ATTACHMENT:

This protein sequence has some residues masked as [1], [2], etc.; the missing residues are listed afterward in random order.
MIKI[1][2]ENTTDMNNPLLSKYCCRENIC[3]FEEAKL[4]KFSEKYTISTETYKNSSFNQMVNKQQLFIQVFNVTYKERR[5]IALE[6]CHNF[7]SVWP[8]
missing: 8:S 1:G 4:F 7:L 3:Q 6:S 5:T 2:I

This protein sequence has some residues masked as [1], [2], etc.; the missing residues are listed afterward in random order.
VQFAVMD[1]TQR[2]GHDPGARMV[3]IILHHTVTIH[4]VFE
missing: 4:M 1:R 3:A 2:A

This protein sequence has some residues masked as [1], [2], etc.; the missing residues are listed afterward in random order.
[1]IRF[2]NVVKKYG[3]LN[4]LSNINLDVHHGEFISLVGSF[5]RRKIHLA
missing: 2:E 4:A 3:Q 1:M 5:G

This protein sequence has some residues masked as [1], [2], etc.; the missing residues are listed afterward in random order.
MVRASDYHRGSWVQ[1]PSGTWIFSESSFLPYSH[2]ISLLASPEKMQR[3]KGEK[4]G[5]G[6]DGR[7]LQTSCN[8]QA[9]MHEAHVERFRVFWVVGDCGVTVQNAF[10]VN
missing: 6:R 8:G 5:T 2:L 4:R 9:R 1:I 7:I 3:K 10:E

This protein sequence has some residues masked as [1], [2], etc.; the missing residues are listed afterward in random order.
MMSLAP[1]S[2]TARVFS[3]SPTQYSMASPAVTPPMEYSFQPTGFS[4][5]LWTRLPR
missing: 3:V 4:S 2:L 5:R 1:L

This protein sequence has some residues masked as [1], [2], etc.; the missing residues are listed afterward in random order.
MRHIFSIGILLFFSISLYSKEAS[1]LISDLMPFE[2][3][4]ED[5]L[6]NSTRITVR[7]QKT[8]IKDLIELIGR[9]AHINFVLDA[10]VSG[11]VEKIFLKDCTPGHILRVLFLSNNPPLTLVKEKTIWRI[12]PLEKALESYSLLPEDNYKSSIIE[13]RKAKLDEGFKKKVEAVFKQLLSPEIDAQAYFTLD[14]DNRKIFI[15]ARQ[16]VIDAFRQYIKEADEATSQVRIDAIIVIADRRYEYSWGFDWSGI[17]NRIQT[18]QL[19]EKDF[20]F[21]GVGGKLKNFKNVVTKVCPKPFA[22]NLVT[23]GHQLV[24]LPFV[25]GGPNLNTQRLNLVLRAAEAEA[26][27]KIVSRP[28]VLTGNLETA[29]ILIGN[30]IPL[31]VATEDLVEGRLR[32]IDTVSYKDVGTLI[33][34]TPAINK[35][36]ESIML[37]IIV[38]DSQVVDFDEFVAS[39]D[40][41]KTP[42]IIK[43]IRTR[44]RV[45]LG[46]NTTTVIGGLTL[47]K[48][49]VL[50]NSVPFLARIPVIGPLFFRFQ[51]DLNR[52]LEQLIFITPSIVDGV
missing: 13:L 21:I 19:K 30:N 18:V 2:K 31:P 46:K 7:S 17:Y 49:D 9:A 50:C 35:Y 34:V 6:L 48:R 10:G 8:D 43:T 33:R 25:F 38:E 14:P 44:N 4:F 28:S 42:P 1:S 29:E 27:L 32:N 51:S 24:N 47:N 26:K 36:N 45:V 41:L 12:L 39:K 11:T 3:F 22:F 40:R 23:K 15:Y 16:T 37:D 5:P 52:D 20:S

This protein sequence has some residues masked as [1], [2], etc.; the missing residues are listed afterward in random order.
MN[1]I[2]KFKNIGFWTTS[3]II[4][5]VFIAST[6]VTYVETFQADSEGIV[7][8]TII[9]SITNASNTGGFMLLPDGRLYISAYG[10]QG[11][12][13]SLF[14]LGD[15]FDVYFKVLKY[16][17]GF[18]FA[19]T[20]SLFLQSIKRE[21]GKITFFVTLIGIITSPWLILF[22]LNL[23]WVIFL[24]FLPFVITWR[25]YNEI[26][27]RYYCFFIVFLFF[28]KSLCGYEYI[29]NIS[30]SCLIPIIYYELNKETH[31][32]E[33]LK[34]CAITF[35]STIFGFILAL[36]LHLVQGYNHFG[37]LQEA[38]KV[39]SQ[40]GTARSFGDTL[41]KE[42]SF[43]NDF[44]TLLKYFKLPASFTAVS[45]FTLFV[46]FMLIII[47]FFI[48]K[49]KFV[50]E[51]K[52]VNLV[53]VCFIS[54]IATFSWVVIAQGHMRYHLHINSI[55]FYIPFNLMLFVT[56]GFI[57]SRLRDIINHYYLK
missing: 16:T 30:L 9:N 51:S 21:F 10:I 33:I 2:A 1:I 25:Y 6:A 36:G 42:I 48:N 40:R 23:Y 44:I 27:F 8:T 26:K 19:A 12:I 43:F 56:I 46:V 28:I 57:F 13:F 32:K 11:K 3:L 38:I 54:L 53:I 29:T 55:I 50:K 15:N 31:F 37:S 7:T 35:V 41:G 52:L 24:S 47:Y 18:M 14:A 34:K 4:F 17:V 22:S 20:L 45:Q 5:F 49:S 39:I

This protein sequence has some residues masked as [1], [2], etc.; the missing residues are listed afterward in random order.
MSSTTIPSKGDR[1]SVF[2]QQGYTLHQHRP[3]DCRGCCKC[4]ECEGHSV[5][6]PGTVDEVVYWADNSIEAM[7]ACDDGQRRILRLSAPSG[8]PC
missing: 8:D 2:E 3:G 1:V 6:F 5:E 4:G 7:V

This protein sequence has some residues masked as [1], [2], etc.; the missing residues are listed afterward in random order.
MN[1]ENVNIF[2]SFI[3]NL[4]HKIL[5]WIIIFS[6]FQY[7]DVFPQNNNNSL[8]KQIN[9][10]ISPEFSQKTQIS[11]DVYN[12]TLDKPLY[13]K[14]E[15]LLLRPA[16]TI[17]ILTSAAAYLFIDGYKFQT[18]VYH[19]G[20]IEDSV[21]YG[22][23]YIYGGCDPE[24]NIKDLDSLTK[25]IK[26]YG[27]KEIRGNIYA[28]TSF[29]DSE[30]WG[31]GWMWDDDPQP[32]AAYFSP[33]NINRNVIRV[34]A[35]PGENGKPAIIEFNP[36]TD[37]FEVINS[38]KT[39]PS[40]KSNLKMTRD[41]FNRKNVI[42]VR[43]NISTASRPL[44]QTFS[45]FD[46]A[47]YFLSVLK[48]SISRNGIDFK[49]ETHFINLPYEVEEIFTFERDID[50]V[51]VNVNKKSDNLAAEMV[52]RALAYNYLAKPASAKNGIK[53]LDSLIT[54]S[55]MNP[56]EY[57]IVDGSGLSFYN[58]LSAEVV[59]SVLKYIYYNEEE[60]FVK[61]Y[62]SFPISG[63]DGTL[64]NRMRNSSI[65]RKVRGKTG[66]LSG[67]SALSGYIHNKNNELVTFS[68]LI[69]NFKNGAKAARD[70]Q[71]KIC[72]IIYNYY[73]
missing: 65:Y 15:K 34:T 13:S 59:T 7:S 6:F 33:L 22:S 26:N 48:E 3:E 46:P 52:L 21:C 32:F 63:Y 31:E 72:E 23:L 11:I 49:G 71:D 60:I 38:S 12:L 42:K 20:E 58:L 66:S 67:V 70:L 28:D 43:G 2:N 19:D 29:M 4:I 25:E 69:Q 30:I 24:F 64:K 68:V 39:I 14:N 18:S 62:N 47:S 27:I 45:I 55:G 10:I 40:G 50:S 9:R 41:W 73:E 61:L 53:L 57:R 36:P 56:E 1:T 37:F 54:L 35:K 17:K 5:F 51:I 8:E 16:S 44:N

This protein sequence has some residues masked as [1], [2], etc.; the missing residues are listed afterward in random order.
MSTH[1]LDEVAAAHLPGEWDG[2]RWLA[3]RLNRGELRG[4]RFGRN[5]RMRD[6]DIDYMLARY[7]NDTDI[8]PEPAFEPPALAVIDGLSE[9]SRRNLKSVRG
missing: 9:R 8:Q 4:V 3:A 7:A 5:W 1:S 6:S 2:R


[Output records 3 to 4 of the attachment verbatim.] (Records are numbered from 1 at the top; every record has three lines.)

This protein sequence has some residues masked as [1], [2], etc.; the missing residues are listed afterward in random order.
[1]IRF[2]NVVKKYG[3]LN[4]LSNINLDVHHGEFISLVGSF[5]RRKIHLA
missing: 2:E 4:A 3:Q 1:M 5:G

This protein sequence has some residues masked as [1], [2], etc.; the missing residues are listed afterward in random order.
MVRASDYHRGSWVQ[1]PSGTWIFSESSFLPYSH[2]ISLLASPEKMQR[3]KGEK[4]G[5]G[6]DGR[7]LQTSCN[8]QA[9]MHEAHVERFRVFWVVGDCGVTVQNAF[10]VN
missing: 6:R 8:G 5:T 2:L 4:R 9:R 1:I 7:I 3:K 10:E